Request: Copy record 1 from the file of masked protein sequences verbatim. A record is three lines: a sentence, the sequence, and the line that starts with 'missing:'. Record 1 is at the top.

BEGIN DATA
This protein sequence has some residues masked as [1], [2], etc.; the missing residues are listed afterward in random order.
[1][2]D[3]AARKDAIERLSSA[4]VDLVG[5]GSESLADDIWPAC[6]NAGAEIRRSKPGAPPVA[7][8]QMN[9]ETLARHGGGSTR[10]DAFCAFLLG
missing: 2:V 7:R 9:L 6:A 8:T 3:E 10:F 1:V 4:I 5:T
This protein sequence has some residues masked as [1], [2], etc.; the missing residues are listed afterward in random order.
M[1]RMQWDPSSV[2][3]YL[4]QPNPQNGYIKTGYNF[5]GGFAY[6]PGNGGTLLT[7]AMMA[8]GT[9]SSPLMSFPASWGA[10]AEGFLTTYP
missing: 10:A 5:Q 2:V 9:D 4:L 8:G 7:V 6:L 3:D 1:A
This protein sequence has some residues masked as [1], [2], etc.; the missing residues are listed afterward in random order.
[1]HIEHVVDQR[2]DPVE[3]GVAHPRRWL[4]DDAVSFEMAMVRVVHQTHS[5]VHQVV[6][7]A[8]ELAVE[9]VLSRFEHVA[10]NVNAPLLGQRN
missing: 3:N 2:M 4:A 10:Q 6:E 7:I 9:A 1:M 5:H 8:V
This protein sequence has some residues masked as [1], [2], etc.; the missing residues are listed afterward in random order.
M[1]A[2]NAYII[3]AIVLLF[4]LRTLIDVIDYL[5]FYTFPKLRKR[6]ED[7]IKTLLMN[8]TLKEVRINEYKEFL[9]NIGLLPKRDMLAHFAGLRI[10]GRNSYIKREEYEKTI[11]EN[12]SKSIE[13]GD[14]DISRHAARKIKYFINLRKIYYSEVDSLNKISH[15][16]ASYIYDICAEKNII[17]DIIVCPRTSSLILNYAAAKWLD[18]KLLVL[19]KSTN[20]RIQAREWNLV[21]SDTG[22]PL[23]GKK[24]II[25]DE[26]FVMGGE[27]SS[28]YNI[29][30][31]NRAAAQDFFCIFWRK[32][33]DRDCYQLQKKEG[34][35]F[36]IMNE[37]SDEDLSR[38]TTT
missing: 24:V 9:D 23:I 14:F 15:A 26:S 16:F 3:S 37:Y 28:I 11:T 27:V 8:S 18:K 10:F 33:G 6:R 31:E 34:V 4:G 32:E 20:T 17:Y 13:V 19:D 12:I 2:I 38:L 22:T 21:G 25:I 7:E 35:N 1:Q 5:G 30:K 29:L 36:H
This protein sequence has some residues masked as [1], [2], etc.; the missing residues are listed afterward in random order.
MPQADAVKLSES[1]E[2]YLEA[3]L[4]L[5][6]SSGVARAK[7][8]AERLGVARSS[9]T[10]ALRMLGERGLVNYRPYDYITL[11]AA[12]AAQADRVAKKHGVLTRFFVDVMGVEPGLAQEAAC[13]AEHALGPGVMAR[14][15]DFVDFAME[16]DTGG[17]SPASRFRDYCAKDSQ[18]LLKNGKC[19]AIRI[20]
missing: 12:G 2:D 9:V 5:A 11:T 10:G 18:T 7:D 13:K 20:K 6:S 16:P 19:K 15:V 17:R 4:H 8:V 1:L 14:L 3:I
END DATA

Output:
This protein sequence has some residues masked as [1], [2], etc.; the missing residues are listed afterward in random order.
[1][2]D[3]AARKDAIERLSSA[4]VDLVG[5]GSESLADDIWPAC[6]NAGAEIRRSKPGAPPVA[7][8]QMN[9]ETLARHGGGSTR[10]DAFCAFLLG
missing: 2:V 7:R 9:L 6:A 8:T 3:E 10:F 1:V 4:I 5:T